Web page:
15 December 2020

Close up of a chicken's foot protruding from a transport cage
Photo by Twyla Francois from her story of Jane – one tiny chicken foot. . . .

Most Chickens Never Get To Cross A Road

For the inestimable VALERIE
By R. David Drucker, October 16, 2020

When eighteen rubber tires meet the road,

a hum like a mighty ocean liner’s

reverberates off the distant hilltops

and an invisible bow wave washes

unsuspecting creatures out of the way

sparing them the fate of being flattened

unless, like cattle or men, they’re too large

and crunch against an overheated grill

already crocheted with a million bugs

constantly flung through long despairing nights

on some rock pock-marked common carrier.


In winter semi exhaust turns to frost

as it hits the endless asphalt ribbon

constructed when the weather was warmer

and headstrong roosters ruled chicks from the roost

many miles from this feather littered road

then the only way to the hatchery

and the only road leading out of it

for semi’s fully loaded sad burdens

still living except for a few dead ones

whose outrage and shock already killed them.


I, a spacey, prepubescent farm boy,

didn’t have to deal with any of this.


Content with hastily written essays

extolling the virtues of animal

husbandry, my heady sense of freedom,

responsibility for fostering

the welfare of a dozen or so chicks,

gave me hope I’d garner a Blue Ribbon

that would make my family proud of me

and the envy of other moms and dads

lacking the good sense to be my parents.

Nothing prepared me for semis rushing

down a feather lined Minnesota road

hatchery to factory slaughterhouse

nor suspect their rubber that met that road

would dispatch a million victims or more

monthly from Minnesota to market

so plentiful they drove their prices down

while my Rhode Island Red winning rooster

continued to wear his ribbon proudly.


The hum of hen laden semis grows dim

as another beautiful morning dawns.

Postscript to United Poultry Concerns

Thank you very much for your interest in "Most Chickens . . .". The poem was written on the basis of stories my late wife Mary used to tell me when she worked for a plastic netting company in the 1980s and 90s. One aspect of the job was to visit places where specialized netting manufactured by the firm she represented was used - blueberry farms that used "blueberry netting," citrus groves that used "orange netting," even a plant in Mancos, Colorado that bound bundles of twigs and branches together with netting.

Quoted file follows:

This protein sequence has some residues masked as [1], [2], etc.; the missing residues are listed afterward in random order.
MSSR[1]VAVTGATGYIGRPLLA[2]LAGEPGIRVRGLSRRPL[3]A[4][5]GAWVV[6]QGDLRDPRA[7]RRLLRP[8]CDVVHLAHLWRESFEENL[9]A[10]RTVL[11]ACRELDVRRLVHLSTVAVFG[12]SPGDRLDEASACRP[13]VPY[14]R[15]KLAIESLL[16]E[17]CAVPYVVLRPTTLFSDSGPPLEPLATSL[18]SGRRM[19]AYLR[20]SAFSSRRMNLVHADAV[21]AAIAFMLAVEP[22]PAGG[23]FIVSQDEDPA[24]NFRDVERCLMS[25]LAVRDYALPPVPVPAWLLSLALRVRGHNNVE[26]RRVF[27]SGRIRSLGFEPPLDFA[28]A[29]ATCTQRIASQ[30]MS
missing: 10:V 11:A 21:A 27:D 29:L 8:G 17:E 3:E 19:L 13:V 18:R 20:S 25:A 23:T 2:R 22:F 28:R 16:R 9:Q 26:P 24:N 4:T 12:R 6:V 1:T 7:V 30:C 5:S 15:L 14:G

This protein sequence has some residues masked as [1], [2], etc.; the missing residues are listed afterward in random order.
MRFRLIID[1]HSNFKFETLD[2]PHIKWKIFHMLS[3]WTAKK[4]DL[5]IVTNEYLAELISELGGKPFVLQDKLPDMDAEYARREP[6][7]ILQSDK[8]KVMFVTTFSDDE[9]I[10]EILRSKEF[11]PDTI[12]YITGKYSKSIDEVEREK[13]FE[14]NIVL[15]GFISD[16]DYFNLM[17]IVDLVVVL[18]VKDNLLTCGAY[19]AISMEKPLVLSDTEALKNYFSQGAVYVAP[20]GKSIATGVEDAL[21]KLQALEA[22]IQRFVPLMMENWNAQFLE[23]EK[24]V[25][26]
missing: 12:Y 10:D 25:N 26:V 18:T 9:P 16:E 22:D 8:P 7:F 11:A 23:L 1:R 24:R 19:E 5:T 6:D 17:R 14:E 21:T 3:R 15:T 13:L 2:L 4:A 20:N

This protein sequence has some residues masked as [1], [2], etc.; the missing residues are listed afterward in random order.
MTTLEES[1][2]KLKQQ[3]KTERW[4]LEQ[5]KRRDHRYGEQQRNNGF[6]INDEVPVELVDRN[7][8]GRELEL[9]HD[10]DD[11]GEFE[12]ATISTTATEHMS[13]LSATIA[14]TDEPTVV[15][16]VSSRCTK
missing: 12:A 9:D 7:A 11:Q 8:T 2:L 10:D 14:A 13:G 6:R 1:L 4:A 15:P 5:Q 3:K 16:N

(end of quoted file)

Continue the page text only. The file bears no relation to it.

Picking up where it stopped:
All of these visits were pretty innocuous; however, the visits she always dreaded were those to poultry farms because of the conditions under which the chickens and/or turkeys were kept. The image of the access road lined with poultry feathers looking like snow banks was one she could never get over and I have never forgotten even though the last such visit she made was almost three decades ago.

BTW, Mary's pet as a preadolescent was Nicky Hokey, a chicken she rescued from her step father who had broken the chicken's leg in an unsuccessful attempt to kill him for dinner. She had him as a pet for a couple of years until one day she came home from the movies. Nicky Hokey was gone, and dinner that night was chicken. Despite her love for that bird and her suspicions about that dinner, she remained an omnivore all her life.
R. David Drucker, October 24, 2020